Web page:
Principles from the book of Esther, good for ‘ Jena 6’

I think we, as a people, generally have gotten away from the Word when it comes to matters such as the racial tension surrounding the ” Jena 6 ” and the town of Jena, La., especially. What I believe in my heart needs to happen is every Christian, regardless of color, should study the book of Esther. I’m saying every Christian, but especially black brothers and sisters. We should turn to the Bible for answers regarding the most effective ways to confront problems of this magnitude.

In other words, marches and rallies don’t hurt. I have nothing against them. But a greater emphasis on Christians calling for prayer and fasting for God’s guidance and His favor, I believe, helps tremendously in getting unrighteous laws, or decrees, reversed.

For instance, I believe strongly that the reversal of the court decision to try ” Jena 6 ” teen Mychal Bell as an adult in the beating of another student would’ve been elusive had it not been for the many Christians who were on hand in Jena at the rally praying for a righteous outcome, and the many more who prayed and fasted from their homes and churches in their own cities and states, including those from right here in southeast Texas.

The Associated Press even quoted Reed Walters, the prosecutor in the Jena 6 case, as saying that Jesus Christ is to thank for keeping the Sept. 20 protests peaceful.

“I firmly believe that had it not been for the direct intervention of the Lord Jesus Christ, a disaster would have happened,” he said. “The Lord Jesus Christ put His influence on the people, and they responded accordingly.”

More of us should use the book of Esther as our blueprint for not only a fair outcome for Bell, who now will be tried in juvenile court, and his fellow defendants, but for righteousness across the board throughout the U.S. justice system.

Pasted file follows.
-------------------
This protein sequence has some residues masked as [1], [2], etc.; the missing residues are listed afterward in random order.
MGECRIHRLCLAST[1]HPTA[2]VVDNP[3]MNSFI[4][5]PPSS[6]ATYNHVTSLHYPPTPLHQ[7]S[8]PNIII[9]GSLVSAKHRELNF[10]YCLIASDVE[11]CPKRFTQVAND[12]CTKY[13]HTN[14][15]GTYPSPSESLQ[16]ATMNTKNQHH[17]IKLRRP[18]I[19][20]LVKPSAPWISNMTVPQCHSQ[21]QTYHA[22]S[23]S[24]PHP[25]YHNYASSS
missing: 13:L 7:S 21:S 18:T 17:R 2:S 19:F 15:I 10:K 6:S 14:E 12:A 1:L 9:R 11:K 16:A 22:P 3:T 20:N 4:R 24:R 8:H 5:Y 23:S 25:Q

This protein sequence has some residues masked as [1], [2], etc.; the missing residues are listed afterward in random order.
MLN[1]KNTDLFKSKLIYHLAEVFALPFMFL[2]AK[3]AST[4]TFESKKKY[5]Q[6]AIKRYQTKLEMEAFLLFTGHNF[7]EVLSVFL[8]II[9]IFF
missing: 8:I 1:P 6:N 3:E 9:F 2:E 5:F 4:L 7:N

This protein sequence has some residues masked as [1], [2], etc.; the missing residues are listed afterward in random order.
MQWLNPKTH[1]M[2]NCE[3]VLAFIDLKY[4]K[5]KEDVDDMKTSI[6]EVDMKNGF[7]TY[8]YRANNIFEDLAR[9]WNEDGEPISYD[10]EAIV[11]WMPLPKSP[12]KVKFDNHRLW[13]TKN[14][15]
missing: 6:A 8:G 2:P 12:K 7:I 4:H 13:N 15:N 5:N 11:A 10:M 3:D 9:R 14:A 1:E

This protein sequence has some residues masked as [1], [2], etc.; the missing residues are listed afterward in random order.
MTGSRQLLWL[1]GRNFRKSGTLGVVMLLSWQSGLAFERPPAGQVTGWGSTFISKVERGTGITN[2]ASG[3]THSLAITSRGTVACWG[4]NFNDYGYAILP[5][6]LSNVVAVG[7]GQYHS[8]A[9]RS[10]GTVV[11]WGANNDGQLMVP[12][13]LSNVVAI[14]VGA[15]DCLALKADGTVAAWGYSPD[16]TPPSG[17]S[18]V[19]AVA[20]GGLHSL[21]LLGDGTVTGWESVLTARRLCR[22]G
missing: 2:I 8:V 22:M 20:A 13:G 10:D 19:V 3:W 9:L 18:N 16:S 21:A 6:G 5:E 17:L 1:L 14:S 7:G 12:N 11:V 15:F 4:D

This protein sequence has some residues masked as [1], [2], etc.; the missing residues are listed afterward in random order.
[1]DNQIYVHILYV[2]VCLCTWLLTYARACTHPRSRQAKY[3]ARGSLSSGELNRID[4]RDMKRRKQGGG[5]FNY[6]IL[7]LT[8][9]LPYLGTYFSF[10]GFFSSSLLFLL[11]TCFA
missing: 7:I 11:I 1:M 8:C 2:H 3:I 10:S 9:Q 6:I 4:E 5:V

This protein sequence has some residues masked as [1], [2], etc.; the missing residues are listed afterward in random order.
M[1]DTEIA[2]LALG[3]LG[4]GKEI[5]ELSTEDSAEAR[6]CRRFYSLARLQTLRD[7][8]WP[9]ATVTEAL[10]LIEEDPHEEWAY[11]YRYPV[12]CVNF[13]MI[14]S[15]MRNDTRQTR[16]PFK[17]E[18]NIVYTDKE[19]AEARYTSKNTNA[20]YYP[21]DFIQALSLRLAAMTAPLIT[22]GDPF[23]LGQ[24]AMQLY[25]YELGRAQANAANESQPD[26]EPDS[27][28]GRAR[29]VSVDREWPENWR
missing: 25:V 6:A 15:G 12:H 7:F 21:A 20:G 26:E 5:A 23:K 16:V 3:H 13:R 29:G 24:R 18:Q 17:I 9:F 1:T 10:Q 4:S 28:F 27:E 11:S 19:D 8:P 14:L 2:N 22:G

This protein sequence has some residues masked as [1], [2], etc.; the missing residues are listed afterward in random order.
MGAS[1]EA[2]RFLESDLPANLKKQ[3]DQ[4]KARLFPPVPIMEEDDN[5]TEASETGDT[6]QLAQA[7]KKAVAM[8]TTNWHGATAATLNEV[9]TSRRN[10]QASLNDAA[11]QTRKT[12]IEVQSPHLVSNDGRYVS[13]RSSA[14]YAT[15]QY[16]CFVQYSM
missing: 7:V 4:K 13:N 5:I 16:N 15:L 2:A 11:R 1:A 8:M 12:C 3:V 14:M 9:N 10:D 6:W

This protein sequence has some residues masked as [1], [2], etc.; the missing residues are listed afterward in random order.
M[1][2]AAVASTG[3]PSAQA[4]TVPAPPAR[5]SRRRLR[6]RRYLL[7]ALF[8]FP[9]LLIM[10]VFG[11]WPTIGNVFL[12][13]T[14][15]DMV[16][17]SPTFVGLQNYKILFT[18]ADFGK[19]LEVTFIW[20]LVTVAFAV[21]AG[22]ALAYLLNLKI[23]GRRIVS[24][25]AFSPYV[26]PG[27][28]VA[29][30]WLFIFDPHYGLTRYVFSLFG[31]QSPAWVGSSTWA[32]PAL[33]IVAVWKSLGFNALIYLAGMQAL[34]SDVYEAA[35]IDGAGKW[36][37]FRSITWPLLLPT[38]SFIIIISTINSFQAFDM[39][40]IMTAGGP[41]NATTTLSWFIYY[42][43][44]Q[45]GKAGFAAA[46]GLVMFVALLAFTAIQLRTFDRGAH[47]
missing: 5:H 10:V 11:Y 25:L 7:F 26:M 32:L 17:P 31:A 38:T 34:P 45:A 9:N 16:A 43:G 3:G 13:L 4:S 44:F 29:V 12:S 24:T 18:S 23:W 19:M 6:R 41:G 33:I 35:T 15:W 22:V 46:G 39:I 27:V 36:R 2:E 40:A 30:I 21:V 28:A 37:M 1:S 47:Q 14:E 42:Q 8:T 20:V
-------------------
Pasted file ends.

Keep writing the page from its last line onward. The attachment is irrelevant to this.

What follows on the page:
The book of Esther is more about some unknown Jewish woman who happened to be in the right place at the right time. It is a decree happily ever after.

The book of Esther is about a decree, a law, that was signed and backed by the king that legalized the extermination of a whole race of people-the Jews.

God, Himself, orchestrated moves to get this woman selected from a multitude of women to become queen after the first queen lost her position.

The purpose? To save his people from legalized genocide. What am I saying here? To make a long (albeit true) story short, let me say this (and you can meditate on the book for yourself and let my meaning drive home in your spirit):

Esther, after much counsel from her cousin Mordecai, who raised her after she was orphaned, used her position as queen to soften her husband’s (the king’s) heart and stance on the decree that he’d just made.

In other words, because of Queen Esther’s boldness and her “if I perish, I perish” attitude, she positioned herself to be the instrument through which God, Himself, would move on the king’s heart and cause him to reverse the decision that he’s ALREADY made legal.

How did Esther position herself to be used by God to have a conviction overturned? She sent word out to God’s chosen people, the Jews, to fast and pray without ceasing for three days.

By the time that third day of prayer and fasting had run their course, God had stirred up within Queen Esther the boldness and spiritual power it took to arrange a meeting with her husband, the king, and tell him about the wickedness of his right-hand man, Haman, who had influenced the king’s earlier decision to wipe out the Jews.

What happens in this real-life story? God gives Esther favor with the king. The king not only brings forth a judgment that supercedes his earlier judgment against the Jews, but the author of the plot to exterminate a race of people, Haman, ended up being hanged by the same gallows that he’d had set up for God’s people (Esther 8:1-15).

What am I calling for? I’m calling for the saints of God to rise up and continue to fast and pray on the behalf of the Jena 6 and others on the receiving end of a misapplication of justice.

The Bible has proven time and again that the Word of God can, and will, reverse decisions made by unjust judges (and/or juries). So, pray and fast.

While we’re doing that, God moves on the hearts of unjust judges, prosecuting attorneys and jurors, influencing their decisions to rule with fairness (Proverbs 21:1). And He moves in the spirits of defense attorneys, giving them the wisdom and the understanding needed to present effective arguments that elicit just outcomes.

And when all is said and done, God gets the glory.